About 697,000 people in the United States have died from heart disease in 2020.
If you’ve ever experienced heart palpitations or other forms of irregular heartbeats, you may wonder, “is it a heart problem or panic attack?”
Before modern technology came around, those suffering from arrhythmia would require open-heart surgery to correct the issue. For the faint of heart, this can be an issue to overcome.
Nowadays, those who need this type of surgery can opt for an Implantable Cardioverter Defibrillator.
Keep reading for a full breakdown of why this is better than conventional surgery!
Using an Implantable Cardioverter Defibrillator
An Implantable Cardioverter Defibrillator (ICD) is a device placed under the skin that monitors the heart and delivers electrical shocks to restore a normal heart rhythm. It is different from a pacemaker, which only helps the heart to beat more regularly.
ICDs treat life-threatening heart rhythms called ventricular tachycardia (VT) or ventricular fibrillation (VF). These rhythms can cause sudden cardiac arrest (SCA) when the heart stops beating.
A surgeon will implant the ICD under the skin, usually in the chest. The devices have two leads (wires) placed in the heart. These leads sense the heart’s electrical signals and deliver shocks to the heart if needed.
ICDs are battery-powered and can last for 5 to 7 years before needing to be replaced. The devices are programmed to deliver shocks only when required.
Risks of Having an Implantable Cardioverter Defibrillator
Although an ICD can save a person’s life, it also carries a risk of complications. The most common complication is an infection at the site of the ICD.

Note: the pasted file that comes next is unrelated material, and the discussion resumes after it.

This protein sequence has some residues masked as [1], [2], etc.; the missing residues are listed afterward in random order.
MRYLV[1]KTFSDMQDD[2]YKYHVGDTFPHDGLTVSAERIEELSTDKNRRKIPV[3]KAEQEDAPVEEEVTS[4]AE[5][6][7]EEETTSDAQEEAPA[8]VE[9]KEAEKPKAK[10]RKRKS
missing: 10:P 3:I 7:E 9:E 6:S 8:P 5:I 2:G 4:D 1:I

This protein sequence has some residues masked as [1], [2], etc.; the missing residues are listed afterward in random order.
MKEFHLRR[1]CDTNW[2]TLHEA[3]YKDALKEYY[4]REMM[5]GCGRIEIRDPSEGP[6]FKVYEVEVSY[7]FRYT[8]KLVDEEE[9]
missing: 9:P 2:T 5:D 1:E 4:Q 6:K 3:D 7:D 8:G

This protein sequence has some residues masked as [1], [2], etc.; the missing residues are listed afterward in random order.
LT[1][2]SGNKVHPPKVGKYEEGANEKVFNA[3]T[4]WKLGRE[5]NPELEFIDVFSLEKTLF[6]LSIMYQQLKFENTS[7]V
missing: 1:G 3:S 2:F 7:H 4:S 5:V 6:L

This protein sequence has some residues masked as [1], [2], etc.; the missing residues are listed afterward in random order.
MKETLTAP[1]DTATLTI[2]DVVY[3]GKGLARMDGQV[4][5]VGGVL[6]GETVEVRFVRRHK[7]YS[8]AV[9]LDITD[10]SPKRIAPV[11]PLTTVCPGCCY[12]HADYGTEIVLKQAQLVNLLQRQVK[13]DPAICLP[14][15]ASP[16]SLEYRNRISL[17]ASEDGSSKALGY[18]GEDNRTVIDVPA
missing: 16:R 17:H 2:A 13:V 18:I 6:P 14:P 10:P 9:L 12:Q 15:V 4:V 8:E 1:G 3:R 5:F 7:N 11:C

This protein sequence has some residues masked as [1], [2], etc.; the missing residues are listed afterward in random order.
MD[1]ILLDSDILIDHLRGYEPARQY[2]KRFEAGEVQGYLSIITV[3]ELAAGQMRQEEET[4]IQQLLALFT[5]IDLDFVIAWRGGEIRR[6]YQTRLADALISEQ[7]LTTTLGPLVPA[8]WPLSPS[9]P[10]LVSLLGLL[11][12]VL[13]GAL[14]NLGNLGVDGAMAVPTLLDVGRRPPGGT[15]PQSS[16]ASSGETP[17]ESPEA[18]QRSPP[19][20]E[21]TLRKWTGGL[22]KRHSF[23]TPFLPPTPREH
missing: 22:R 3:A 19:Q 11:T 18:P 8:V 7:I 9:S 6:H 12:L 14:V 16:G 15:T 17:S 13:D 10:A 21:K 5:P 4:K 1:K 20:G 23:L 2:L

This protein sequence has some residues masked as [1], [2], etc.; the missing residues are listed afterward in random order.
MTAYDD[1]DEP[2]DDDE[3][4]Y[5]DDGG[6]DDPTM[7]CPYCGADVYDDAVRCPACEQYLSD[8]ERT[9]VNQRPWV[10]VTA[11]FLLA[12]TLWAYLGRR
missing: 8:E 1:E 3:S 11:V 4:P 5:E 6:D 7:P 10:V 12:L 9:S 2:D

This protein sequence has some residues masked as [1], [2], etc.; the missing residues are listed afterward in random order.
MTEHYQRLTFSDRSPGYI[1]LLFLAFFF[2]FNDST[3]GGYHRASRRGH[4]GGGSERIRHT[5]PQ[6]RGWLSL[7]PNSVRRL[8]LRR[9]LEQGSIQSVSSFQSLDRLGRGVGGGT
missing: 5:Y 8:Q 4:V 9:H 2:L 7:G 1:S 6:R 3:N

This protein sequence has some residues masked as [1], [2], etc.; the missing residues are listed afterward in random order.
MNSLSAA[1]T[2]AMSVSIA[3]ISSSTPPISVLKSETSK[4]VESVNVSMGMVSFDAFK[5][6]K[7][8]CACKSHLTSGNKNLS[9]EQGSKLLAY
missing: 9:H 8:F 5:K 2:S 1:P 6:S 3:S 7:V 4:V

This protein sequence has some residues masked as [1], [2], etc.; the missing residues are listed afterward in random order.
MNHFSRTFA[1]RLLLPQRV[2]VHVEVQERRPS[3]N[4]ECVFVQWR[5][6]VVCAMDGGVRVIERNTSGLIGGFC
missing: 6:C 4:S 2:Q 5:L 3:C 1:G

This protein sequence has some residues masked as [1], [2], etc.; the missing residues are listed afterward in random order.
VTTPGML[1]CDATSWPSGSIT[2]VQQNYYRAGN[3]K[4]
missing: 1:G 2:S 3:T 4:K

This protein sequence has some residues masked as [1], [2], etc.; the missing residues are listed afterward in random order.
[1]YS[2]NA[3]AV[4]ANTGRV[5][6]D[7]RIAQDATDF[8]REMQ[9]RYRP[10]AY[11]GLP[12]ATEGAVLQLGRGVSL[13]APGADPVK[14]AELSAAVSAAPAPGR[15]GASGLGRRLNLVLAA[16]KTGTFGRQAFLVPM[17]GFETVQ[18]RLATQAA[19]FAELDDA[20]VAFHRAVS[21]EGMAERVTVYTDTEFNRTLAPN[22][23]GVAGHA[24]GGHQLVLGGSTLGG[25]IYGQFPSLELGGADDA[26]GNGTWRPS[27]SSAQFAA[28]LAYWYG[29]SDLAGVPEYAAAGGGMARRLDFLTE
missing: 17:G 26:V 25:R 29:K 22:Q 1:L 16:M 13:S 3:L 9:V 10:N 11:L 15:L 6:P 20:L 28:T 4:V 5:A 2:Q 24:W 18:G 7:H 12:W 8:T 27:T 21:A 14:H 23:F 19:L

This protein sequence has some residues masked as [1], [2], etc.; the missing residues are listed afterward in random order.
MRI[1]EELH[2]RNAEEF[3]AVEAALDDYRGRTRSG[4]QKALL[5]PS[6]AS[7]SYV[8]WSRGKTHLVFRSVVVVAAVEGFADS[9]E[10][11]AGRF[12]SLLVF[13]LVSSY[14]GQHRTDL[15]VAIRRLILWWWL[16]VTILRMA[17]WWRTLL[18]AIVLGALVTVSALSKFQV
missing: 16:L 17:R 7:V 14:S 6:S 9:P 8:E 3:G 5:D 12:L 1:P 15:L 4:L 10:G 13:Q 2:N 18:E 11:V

Other potential complications include bleeding, bruising, and pain at the implant site. Problems with the ICD leads are rare but have serious risks such as heart arrhythmias, stroke, and electrical shocks.
How to Prepare for an Implant
Preparation for implantation of a cardioverter defibrillator begins with a consultation with a cardiologist. The cardiologist will review the patient’s medical history and perform a physical examination. The cardiologist may order tests, such as an electrocardiogram to assess the patient’s risk for arrhythmias.
If the doctor determines that the patient is a candidate for an ICD, a cardiologist will refer the patient to a cardiac surgeon for the procedure. The surgeon will explain the Implantable Cardioverter Defibrillator benefits and risks and answer any questions the patient may have. The patient will then need to sign a consent form.
What to Expect After the Procedure
Recovery from the procedure is usually pretty quick, and most people can go home the same day. Some people may experience bruising, soreness, or numbness around the incision site. Following the doctor’s instructions for incision, care is essential, and avoiding strenuous activity until the incision has healed.
Many people will have questions regarding issues that may occur on our daily life. If you have questions about using an ICD and driving, it is best to do research and talk to a specialist.
Modern Treatment for Heart Diseases
An Implantable Cardioverter Defibrillator (ICD) is a device placed under your chest’s skin. This device monitors your heart rate and can give your heart a shock if it detects a life-threatening arrhythmia. It can save people at risk for sudden cardiac death.
If you think you might benefit from an ICD, talk to your doctor about whether this device suits you.
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